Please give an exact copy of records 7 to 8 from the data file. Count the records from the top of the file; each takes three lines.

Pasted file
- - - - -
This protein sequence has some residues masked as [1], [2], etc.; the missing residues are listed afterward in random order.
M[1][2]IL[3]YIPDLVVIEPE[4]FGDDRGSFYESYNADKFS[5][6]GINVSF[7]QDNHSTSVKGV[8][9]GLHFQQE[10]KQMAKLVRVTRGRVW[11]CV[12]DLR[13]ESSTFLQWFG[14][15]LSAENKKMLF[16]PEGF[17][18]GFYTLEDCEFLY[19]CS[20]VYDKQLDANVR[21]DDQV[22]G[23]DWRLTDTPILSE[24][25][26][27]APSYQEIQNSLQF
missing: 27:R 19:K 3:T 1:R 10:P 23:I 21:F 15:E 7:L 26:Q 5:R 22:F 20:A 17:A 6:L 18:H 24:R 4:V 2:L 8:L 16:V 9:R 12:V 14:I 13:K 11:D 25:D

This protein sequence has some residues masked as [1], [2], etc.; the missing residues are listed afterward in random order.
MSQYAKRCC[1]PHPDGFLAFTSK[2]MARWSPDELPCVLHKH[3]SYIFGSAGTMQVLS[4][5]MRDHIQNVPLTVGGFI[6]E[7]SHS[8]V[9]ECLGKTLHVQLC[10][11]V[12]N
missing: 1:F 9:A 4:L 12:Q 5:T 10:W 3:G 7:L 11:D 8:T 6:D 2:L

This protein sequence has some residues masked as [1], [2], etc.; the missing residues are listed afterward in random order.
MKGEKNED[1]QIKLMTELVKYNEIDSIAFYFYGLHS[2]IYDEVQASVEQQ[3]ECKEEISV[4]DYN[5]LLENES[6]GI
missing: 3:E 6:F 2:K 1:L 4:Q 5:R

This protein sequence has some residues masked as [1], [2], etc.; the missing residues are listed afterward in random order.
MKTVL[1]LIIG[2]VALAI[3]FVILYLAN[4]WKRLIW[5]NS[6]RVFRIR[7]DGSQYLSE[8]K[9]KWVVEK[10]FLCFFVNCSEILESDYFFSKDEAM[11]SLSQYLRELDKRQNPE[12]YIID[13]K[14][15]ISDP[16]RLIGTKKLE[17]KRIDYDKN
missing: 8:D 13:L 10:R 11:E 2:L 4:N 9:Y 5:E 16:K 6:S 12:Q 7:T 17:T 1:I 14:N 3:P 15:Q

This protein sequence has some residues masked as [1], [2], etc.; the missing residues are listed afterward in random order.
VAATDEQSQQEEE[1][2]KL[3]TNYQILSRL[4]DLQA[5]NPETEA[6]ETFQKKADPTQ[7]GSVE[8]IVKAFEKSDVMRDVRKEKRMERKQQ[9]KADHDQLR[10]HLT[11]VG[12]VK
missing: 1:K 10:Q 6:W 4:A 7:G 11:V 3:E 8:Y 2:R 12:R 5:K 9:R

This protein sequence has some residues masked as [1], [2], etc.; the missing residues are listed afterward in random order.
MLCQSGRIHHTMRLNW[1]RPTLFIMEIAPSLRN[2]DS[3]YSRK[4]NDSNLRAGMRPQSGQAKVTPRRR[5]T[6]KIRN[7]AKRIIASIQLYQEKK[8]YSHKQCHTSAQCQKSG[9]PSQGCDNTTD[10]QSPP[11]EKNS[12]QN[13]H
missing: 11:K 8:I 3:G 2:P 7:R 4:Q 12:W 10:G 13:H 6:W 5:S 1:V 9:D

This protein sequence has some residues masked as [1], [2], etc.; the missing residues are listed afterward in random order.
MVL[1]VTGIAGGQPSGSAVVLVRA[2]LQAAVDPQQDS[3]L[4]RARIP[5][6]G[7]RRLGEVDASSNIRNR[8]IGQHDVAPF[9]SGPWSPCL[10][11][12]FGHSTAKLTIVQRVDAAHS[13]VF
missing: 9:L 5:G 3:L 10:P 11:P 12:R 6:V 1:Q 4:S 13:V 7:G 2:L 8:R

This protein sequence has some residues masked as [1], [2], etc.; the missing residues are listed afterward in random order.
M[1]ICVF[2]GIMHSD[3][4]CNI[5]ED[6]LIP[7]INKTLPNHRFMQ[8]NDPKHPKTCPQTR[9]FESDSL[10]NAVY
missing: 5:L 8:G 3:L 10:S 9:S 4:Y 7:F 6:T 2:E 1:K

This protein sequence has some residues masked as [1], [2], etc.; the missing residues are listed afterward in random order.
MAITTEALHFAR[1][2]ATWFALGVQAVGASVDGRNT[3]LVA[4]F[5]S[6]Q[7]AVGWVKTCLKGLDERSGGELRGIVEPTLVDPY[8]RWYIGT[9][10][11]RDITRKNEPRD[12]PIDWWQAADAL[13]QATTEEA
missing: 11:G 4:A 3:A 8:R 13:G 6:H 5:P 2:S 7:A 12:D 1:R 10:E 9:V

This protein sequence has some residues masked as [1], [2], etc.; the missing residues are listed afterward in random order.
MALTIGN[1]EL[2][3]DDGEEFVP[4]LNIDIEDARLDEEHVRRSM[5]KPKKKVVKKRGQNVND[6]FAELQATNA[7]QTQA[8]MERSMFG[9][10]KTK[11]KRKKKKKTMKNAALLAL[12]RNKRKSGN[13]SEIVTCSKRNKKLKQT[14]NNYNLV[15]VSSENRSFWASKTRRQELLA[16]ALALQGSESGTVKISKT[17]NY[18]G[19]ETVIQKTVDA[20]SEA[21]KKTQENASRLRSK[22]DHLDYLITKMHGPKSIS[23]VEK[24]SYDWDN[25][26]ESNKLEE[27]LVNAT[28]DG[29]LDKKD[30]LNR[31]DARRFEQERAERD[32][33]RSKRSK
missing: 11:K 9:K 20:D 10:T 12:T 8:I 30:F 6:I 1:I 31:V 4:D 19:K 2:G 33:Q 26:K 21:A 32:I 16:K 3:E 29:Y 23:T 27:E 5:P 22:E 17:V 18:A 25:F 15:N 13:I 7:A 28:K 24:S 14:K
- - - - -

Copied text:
This protein sequence has some residues masked as [1], [2], etc.; the missing residues are listed afterward in random order.
MVL[1]VTGIAGGQPSGSAVVLVRA[2]LQAAVDPQQDS[3]L[4]RARIP[5][6]G[7]RRLGEVDASSNIRNR[8]IGQHDVAPF[9]SGPWSPCL[10][11][12]FGHSTAKLTIVQRVDAAHS[13]VF
missing: 9:L 5:G 3:L 10:P 11:P 12:R 6:V 1:Q 4:S 13:V 7:G 2:L 8:R

This protein sequence has some residues masked as [1], [2], etc.; the missing residues are listed afterward in random order.
M[1]ICVF[2]GIMHSD[3][4]CNI[5]ED[6]LIP[7]INKTLPNHRFMQ[8]NDPKHPKTCPQTR[9]FESDSL[10]NAVY
missing: 5:L 8:G 3:L 10:S 9:S 4:Y 7:F 6:T 2:E 1:K